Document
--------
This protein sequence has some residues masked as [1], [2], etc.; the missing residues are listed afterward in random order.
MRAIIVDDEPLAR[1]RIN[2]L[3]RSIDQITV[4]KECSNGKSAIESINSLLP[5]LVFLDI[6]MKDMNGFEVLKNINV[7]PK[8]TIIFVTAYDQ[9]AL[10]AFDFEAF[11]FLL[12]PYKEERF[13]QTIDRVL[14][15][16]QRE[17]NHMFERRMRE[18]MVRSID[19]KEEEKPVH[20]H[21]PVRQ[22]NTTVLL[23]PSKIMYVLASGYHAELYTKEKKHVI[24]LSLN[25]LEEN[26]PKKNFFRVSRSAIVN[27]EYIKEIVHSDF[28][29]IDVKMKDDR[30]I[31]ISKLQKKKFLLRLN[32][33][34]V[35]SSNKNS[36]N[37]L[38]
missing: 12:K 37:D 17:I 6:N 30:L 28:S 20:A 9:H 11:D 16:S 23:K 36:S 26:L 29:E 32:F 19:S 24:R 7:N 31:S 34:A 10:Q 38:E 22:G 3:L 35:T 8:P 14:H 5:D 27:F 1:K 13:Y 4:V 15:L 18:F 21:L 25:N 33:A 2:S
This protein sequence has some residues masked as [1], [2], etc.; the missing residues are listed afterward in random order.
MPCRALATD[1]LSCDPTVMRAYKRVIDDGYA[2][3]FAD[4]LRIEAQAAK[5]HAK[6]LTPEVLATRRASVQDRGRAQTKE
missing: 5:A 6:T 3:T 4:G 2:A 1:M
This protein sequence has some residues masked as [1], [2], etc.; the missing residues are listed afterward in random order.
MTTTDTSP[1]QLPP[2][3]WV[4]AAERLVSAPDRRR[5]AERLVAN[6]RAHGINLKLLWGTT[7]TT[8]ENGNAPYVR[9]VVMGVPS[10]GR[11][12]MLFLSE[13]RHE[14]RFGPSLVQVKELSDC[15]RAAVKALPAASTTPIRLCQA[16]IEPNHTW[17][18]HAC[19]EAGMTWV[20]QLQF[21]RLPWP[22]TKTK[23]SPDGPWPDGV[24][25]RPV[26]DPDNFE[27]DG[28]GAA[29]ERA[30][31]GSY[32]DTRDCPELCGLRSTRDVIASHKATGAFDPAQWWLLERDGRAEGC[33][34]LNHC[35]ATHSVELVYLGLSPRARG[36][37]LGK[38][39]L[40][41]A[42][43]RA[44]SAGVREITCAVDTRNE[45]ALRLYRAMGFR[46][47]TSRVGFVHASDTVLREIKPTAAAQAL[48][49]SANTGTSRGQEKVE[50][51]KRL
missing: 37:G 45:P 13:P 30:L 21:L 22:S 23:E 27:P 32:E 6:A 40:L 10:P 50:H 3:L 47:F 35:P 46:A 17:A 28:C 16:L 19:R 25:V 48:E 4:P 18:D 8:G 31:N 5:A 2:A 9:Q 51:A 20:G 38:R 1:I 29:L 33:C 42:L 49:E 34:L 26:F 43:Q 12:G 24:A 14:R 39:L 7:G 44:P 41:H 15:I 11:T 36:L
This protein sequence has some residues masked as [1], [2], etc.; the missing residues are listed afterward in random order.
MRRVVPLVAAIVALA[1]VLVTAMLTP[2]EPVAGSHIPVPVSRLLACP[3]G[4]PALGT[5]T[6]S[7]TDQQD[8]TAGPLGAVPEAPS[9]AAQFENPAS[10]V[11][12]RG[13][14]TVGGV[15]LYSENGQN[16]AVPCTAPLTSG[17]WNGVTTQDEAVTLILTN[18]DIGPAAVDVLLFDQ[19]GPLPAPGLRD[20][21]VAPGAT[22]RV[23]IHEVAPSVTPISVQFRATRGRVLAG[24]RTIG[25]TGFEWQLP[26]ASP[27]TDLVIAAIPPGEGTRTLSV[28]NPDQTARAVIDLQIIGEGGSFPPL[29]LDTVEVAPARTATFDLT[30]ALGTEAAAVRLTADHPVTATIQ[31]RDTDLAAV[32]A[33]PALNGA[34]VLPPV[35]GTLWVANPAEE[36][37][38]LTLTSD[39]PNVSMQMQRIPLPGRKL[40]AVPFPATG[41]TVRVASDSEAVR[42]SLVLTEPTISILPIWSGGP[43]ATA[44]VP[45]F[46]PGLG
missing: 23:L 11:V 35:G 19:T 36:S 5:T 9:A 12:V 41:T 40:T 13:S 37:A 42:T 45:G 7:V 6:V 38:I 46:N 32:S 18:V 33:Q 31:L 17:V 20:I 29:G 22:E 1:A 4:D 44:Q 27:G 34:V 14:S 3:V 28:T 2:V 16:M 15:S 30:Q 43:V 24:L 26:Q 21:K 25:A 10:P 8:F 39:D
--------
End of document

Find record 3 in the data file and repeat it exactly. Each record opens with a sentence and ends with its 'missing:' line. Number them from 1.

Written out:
This protein sequence has some residues masked as [1], [2], etc.; the missing residues are listed afterward in random order.
MTTTDTSP[1]QLPP[2][3]WV[4]AAERLVSAPDRRR[5]AERLVAN[6]RAHGINLKLLWGTT[7]TT[8]ENGNAPYVR[9]VVMGVPS[10]GR[11][12]MLFLSE[13]RHE[14]RFGPSLVQVKELSDC[15]RAAVKALPAASTTPIRLCQA[16]IEPNHTW[17][18]HAC[19]EAGMTWV[20]QLQF[21]RLPWP[22]TKTK[23]SPDGPWPDGV[24][25]RPV[26]DPDNFE[27]DG[28]GAA[29]ERA[30][31]GSY[32]DTRDCPELCGLRSTRDVIASHKATGAFDPAQWWLLERDGRAEGC[33][34]LNHC[35]ATHSVELVYLGLSPRARG[36][37]LGK[38][39]L[40][41]A[42][43]RA[44]SAGVREITCAVDTRNE[45]ALRLYRAMGFR[46][47]TSRVGFVHASDTVLREIKPTAAAQAL[48][49]SANTGTSRGQEKVE[50][51]KRL
missing: 37:G 45:P 13:P 30:L 21:L 22:S 23:E 27:P 32:E 6:A 40:L 10:P 50:H 3:L 47:F 35:P 46:A 17:A 28:C 16:L 19:R 25:V 48:E 4:P 18:D 8:G 31:N 5:A 2:A 9:Q 51:A 20:G 38:R 1:I 29:L 33:C 42:L 49:E 34:L 26:F 43:Q 12:G 24:A 14:R 39:L 7:G 44:P 41:H 15:I 11:T 36:L